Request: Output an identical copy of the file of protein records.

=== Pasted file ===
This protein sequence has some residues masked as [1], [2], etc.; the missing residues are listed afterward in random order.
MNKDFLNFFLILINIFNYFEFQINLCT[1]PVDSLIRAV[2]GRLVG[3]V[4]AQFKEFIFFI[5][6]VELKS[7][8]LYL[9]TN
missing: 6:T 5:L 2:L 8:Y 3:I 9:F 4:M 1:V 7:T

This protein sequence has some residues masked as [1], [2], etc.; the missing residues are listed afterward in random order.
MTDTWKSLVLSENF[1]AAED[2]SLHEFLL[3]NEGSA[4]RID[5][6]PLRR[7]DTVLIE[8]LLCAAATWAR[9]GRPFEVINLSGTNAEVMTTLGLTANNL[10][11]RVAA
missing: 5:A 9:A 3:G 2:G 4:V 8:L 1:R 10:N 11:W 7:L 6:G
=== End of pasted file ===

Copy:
This protein sequence has some residues masked as [1], [2], etc.; the missing residues are listed afterward in random order.
MNKDFLNFFLILINIFNYFEFQINLCT[1]PVDSLIRAV[2]GRLVG[3]V[4]AQFKEFIFFI[5][6]VELKS[7][8]LYL[9]TN
missing: 6:T 5:L 2:L 8:Y 3:I 9:F 4:M 1:V 7:T

This protein sequence has some residues masked as [1], [2], etc.; the missing residues are listed afterward in random order.
MTDTWKSLVLSENF[1]AAED[2]SLHEFLL[3]NEGSA[4]RID[5][6]PLRR[7]DTVLIE[8]LLCAAATWAR[9]GRPFEVINLSGTNAEVMTTLGLTANNL[10][11]RVAA
missing: 5:A 9:A 3:G 2:G 4:V 8:L 1:R 10:N 11:W 7:L 6:G